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New research illustrates how fear arises in the brain

New research illustrates how fear arises in the brain

An estimated 8% of Americans will suffer from post traumatic stress disorder (PTSD) at some point during their lifetime. Brought on by an overwhelming or stressful event or events, PTSD is the result of altered chemistry and physiology of the brain. [More]
Brain imaging could assist bipolar depression diagnosis

Brain imaging could assist bipolar depression diagnosis

Researchers have identified structural brain differences that could help to distinguish patients with unipolar and bipolar depression. [More]
Scientists solve mystery of why specific signaling pathway can be linked with alcohol dependence

Scientists solve mystery of why specific signaling pathway can be linked with alcohol dependence

Scientists at The Scripps Research Institute (TSRI) have solved the mystery of why a specific signaling pathway can be associated with alcohol dependence. [More]
Scientists alter emotional associations of specific memories

Scientists alter emotional associations of specific memories

By manipulating neural circuits in the brain of mice, scientists have altered the emotional associations of specific memories. [More]
Amygdala stimulates stress responses in adults, say researchers

Amygdala stimulates stress responses in adults, say researchers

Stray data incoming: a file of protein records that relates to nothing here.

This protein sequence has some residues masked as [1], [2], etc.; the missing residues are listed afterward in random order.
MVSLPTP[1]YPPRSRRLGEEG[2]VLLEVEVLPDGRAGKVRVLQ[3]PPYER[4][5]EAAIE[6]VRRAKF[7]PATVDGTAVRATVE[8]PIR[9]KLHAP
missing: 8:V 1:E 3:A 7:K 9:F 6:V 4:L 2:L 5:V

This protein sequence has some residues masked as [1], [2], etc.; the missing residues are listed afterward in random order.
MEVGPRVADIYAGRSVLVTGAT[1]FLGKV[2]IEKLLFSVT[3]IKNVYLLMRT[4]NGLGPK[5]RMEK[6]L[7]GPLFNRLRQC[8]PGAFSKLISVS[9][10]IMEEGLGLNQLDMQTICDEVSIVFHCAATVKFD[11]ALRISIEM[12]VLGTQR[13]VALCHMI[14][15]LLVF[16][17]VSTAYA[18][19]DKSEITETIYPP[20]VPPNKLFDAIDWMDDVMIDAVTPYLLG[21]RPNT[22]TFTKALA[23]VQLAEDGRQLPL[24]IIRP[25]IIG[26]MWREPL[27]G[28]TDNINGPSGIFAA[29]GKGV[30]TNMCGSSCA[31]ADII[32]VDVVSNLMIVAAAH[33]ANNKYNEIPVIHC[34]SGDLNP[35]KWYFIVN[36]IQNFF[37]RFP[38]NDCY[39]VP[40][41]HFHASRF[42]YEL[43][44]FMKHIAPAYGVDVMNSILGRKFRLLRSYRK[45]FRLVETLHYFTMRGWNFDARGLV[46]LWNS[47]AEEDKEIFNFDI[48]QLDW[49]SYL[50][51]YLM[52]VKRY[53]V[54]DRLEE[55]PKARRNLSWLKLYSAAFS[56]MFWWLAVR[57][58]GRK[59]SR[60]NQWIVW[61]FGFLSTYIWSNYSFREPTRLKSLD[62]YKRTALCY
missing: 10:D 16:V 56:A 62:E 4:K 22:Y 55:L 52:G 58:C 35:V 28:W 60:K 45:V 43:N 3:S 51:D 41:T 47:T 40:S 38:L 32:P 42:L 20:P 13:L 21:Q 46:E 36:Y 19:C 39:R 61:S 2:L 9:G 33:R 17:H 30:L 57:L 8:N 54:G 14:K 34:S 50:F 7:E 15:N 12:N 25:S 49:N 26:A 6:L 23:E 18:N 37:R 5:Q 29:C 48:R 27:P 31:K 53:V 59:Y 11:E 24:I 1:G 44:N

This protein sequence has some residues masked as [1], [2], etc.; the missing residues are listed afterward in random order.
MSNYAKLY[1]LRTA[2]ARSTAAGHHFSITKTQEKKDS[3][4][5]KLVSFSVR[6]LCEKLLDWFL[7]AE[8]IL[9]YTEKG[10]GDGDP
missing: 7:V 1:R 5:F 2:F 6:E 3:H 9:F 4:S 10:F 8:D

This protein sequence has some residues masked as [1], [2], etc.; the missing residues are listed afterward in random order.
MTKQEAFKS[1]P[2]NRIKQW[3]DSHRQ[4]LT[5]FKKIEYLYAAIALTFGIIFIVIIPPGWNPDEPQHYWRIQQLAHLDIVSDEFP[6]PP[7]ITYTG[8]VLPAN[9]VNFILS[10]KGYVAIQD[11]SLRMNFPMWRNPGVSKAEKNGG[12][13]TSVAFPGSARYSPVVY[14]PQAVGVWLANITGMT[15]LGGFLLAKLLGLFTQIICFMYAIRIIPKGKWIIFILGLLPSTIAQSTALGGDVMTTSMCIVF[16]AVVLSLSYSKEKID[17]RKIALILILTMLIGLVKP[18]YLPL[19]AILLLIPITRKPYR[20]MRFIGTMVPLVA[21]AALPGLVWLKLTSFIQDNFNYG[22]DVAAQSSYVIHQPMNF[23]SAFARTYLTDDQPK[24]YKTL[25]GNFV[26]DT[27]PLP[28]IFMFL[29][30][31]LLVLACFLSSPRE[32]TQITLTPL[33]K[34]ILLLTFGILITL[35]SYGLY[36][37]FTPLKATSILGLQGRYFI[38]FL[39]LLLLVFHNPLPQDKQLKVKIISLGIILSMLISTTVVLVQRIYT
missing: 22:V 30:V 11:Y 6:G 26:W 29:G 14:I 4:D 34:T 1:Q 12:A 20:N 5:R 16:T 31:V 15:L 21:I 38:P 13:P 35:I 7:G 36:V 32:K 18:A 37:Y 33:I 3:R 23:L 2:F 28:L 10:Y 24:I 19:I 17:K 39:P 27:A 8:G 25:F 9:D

In contrast to evidence that the amygdala stimulates stress responses in adults, researchers at Yerkes National Primate Research Center, Emory University have found that the amygdala has an inhibitory effect on stress hormones during the early development of nonhuman primates. [More]
Findings may help identify teens who are at risk for dangerous behaviors in the future

Findings may help identify teens who are at risk for dangerous behaviors in the future

According to the CDC, unintentional injuries are the leading cause of death for adolescents. Compared to the two leading causes of death for all Americans, heart disease and cancer, a pattern of questionable decision-making in dire situations comes to light in teen mortality. [More]
Even with no explicit memory of childhood trauma, PTSD can develop in adulthood

Even with no explicit memory of childhood trauma, PTSD can develop in adulthood

There are many forms of memory and only some of these may be critical for the development of posttraumatic stress disorder (PTSD), reports a new study by researchers at the University at Albany and the University of California Los Angeles. [More]